Correction: The headline on this piece originally contained incorrect information. It has been corrected.
What motivated you to get out of journalism and work for KKT Architects?
I knew I wanted to be a journalist since sixth grade when my teacher assigned a report that we gave as newscasters. I was an editor for my high school newspaper and jumped right into my journalism major at Saint Michael’s College. Fifteen years into my career, I found a new passion: real estate development. It was the only thing I wanted to cover in the news. Telling the stories of the fascinating projects and transformations in Tulsa pushed me to begin to look for a way to focus on that 100%.
I have worked with and know Andy Kinslow and Sarah Gould from KKT Architects on several stories, and their dedication to Tulsa always impressed me. When I found out about their open business development position, I jumped on it immediately. It is an absolute dream come true. I feel so lucky to be able to pair my love for Tulsa with my love for building relationships every single day.
You spent a lot of time in front of the camera in TV news. Do you enjoy being recognized in public?
Some television personalities find being recognized in public difficult, but for me it was proof that people in the news industry make a difference. People regularly thanked me for what we did to keep the public informed. Being the “news lady” always brought a smile to my face knowing that in some way the public felt a true bond with the teams at my stations throughout the years.
You attended an all-girls Catholic school in Baltimore. What’s your best Catholic school story?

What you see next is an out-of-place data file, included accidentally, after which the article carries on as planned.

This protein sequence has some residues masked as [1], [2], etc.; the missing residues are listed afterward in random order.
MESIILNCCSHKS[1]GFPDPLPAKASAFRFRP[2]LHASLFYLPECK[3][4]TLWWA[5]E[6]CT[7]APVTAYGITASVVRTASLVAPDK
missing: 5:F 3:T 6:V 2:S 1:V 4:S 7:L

Attending an all-girls Catholic school was one of the best experiences of my life. The pressures that come with high school can be tremendous, and not worrying about what to wear or what boy might like me gave me extreme confidence. I learned how to be a strong, independent woman. My girlfriends from high school are still my best friends in the entire world. Also, the nuns loved me. I wasn’t the best at going by the rules of uniform and sock length, but Sister Marion still told me I was going to be president one day. My poor sister wasn’t so lucky. Her socks got her regular detention.
After spending many years in school and work out east, what was your biggest adjustment moving to Oklahoma?
I would have to say my biggest adjustment moving to Oklahoma was getting used to how friendly and inviting everyone is here. I first experienced that type of hospitality in 2005, when I moved from New York City to Topeka, Kansas. In broadcast journalism everyone starts in a small town. I remember arriving in Topeka and seeing only a huge water tower and corn fields. I almost turned the car around. To my surprise, my time there ended up being some of the best of my broadcast career and I knew in my heart I would be back.
How would you describe your ideal night in T-Town?
A great night starts with an outdoor dinner where you can take in Tulsa’s beautiful skyline, followed by live music at Guthrie Green or any of our fantastic music venues, followed by the best ice cream I’ve ever had at Rose Rock Creamery at the Boxyard.
Tulsa is so incredibly special with so much to offer, and once you’re here you never want to leave.
WPX Energy's 260,000-square-foot tower will be built on the block of property where the old Spaghetti Warehouse was located.